Like most areas across the country, the Twin Cities real estate market as drastically impacted by last decade’s housing downturn and the ensuing Great Recession. After peaking in 2005 and 2006, the median sales price of a home in the Twin Cities is finally back up to the pre-recessionary levels. However, the new construction market is drastically different today than last decade.
Prior the recession, builders were constructing entry-level new homes priced under $250,000. Although many of these homes were condo’s or townhomes, builders delivered a number of starter homes that were either split-levels or two-story homes. Nearly half of homes built prior the downturn were priced under $250,000; today that percentage is a fraction at about 15%. Builders have been catering to the move-up and executive-level buyers for a variety of reasons, including: increased labor and material costs, lack of choice lots available, increased regulation (i.e. platting lots, permit fees, etc.), increased infrastructure costs, etc. As a result, builders are unable to deliver an affordable product unless lot sizes are compressed (i.e. increased density) and buyers choose more efficient floor plans.
The Mullins Group recently updated all the new construction trends in Hennepin County and found the median price of a new single-family home in Hennepin County is nearly $600,000 in 2016. This trend is not sustainable as there are not enough high-income householders to continue at this price point. As a result, some builders are again focusing on townhome product to offer a more economically priced home with features and amenities today’s buyers seek in a more affordable price-point. The Mullins group projects builders in 2017 will being to diversify there price points to remain competitive.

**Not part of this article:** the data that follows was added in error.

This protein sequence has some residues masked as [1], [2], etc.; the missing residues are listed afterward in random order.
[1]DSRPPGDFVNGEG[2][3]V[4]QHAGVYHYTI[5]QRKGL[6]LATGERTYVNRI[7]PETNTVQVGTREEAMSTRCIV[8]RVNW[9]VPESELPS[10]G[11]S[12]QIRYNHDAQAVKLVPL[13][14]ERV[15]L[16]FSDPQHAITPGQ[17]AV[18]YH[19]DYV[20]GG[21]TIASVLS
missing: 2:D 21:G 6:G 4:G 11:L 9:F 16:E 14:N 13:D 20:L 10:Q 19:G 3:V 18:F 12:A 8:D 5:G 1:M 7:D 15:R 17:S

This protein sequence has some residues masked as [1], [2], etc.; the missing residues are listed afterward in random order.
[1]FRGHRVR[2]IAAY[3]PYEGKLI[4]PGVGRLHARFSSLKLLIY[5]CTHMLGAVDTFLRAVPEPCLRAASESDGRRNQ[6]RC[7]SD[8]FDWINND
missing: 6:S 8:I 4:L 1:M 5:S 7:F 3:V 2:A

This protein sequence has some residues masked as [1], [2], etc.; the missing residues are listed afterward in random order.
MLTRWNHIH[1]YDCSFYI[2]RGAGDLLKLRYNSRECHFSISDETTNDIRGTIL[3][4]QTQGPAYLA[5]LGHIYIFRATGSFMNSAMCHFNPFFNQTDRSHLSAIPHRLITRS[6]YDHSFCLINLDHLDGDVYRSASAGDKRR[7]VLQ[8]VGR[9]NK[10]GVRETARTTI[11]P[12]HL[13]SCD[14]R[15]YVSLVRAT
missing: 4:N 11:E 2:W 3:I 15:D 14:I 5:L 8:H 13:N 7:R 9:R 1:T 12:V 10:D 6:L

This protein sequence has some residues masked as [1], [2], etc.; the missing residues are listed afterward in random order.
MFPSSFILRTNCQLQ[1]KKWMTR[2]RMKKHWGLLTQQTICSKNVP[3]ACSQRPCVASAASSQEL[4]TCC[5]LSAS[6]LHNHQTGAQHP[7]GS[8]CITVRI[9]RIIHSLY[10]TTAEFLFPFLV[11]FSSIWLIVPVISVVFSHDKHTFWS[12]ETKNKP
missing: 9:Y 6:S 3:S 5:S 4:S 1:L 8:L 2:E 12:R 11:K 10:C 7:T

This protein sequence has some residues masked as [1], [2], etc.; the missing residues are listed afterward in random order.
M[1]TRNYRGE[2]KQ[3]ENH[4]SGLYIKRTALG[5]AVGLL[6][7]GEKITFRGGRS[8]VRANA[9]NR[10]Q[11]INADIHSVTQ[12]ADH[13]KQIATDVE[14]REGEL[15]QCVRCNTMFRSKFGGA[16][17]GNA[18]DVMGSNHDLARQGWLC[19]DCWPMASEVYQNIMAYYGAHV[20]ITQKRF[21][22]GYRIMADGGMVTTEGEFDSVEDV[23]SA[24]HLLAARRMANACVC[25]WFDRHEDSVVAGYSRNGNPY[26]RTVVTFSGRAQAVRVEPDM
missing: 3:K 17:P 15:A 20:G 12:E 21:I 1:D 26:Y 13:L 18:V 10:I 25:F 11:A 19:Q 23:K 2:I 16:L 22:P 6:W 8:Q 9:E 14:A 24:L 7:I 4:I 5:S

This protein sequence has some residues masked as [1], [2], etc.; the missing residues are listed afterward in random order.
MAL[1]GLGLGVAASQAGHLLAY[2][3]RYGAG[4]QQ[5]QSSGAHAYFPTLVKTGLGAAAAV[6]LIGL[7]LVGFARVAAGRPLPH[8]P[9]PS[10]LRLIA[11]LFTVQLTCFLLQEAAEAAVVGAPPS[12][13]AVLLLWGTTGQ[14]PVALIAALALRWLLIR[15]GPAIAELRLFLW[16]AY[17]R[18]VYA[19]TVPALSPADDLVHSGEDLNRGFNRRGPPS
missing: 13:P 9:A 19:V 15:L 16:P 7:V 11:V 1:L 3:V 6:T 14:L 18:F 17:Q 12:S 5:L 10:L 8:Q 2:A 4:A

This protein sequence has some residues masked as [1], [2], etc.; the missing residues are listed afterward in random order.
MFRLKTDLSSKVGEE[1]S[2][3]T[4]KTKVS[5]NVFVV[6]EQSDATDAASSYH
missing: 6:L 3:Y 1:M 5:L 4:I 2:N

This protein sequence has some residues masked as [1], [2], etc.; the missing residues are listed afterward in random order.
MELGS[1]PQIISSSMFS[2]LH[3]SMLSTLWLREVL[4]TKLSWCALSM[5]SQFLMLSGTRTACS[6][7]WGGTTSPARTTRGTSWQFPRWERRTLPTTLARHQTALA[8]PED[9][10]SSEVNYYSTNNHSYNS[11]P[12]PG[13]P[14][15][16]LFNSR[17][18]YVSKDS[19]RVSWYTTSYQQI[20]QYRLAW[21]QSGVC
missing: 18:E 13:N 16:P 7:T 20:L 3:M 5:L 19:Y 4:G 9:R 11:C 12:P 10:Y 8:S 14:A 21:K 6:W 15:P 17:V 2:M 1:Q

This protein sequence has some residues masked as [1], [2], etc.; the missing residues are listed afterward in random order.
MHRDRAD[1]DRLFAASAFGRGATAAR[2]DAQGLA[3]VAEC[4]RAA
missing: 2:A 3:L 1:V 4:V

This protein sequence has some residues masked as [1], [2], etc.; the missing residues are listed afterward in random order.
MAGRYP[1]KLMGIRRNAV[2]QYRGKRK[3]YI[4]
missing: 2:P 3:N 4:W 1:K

Twin Cities real estate pinchpoint: Few low-priced homes are being built
AP fileA “For Sale” sign hangs in front of an existing home.
Builders are putting up more houses than they have in a decade, but not the kind in most demand.
About 16 percent of the new houses in the Twin Cities metro this fall were priced less than $250,000, says a new report by Metrostudy, a national housing research firm. The rest were out of reach for the first-time buyers who are expected to drive the housing market in the coming year. A decade ago, 40 percent of new homes in the Twin Cities sold for less than $250,000.
This change is also straining the supply of existing houses and leaving first-time buyers and downsizing baby boomers with a shortage of options, regardless of whether they want to buy or build. In the Twin Cities metro, where property listings fell 20 percent last month, the least-expensive houses are now experiencing the biggest price gains.
“I’m not sure there’s going to be relief any time soon,” said Mark Gianopulos, regional director for Metrostudy.
A U.S. Census Bureau report last week showed that U.S. housing construction rose in September at the fastest rate since 1982, but the bulk of that construction was upscale houses and luxury apartments.
Builders and developers blame high land and labor costs and municipal fees on their inability to build less-expensive houses, but savvy builders are getting creative. They are rolling out more multilevel floor plans that take up less land, and because there’s a clear correlation between the cost of the land and the price of a house, developers are on the hunt for developable land that’s one or two steps beyond the areas that are more popular right now.
“People are struggling to build more affordable product and find locations that enable them to service the first-time buyers,” said Mike DeVoe, division president for CalAtlantic Homes.